(Reuters Health) - Patients with severed spinal cords once had no hope of regaining limb function. But a method that helps new nerve cells bridge the damage by growing through a scaffolding structure might one day change that, researchers say.
(Reuters Health) - Teens who use pot just one or two times may end up with changes to their brains, a new study finds.
(Reuters Health) - The U.S. government's toll-free substance abuse helpline, which provides free referral services to those looking for treatment, gets little publicity, a new study finds.
(Reuters Health) - Diabetic patients who take statins to treat high cholesterol may get an added benefit: a lower risk of damage to the retina, a new study suggests.
(Reuters Health) - A survey of low-income women in a large U.S. city finds that nearly two-thirds couldn't afford menstrual hygiene products such as tampons or pads during the previous year.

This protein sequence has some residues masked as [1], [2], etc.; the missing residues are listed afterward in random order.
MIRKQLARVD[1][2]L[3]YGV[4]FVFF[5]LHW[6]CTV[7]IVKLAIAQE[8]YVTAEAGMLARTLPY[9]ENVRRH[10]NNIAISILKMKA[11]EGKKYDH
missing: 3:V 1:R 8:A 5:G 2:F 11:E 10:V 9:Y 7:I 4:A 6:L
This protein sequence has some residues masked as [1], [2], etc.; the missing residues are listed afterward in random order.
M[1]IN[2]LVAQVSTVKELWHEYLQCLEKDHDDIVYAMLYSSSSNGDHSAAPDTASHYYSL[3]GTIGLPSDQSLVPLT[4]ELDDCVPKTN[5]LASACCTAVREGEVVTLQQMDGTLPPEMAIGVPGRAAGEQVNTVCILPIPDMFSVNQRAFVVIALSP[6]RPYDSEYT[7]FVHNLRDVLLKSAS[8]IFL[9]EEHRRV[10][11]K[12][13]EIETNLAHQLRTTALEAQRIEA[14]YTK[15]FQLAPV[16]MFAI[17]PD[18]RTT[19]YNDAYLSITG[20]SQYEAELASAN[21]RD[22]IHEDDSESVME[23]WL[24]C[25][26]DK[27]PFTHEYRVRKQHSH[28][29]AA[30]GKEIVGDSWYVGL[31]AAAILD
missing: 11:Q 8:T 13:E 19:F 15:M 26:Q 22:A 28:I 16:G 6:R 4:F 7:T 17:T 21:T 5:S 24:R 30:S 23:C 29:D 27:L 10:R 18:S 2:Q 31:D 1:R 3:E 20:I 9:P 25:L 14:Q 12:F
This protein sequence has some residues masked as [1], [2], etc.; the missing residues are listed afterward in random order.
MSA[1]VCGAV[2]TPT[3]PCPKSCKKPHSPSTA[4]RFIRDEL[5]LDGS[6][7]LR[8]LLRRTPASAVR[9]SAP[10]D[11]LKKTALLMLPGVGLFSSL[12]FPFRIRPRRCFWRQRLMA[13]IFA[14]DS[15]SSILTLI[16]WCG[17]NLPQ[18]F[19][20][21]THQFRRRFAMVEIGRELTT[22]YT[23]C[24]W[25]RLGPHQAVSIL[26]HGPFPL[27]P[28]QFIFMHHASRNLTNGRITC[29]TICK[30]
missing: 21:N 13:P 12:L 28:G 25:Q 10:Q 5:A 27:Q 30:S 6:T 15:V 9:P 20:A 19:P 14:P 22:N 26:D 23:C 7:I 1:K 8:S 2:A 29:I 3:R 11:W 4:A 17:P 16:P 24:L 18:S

(Reuters Health) - A program that combines home modifications with specialized counseling may help seniors disabled by aging stay in their homes longer, a new study suggests.
(Reuters Health) - The risk of heart disease and premature death may be higher for people who experience sudden, unpredictable income drops in early adulthood, a new study suggests.
(Reuters Health) - More than 10 percent of American adults are allergic to at least one food, a new study suggests.
(Reuters Health) - A review of research on artificial and natural sweeteners commonly used as alternatives to sugar failed to find strong evidence they provide significant health benefits, but also found no harm from using them.
(Reuters Health) - Older people with heart failure may be able to continue drinking moderately without harming their health, a new study suggests.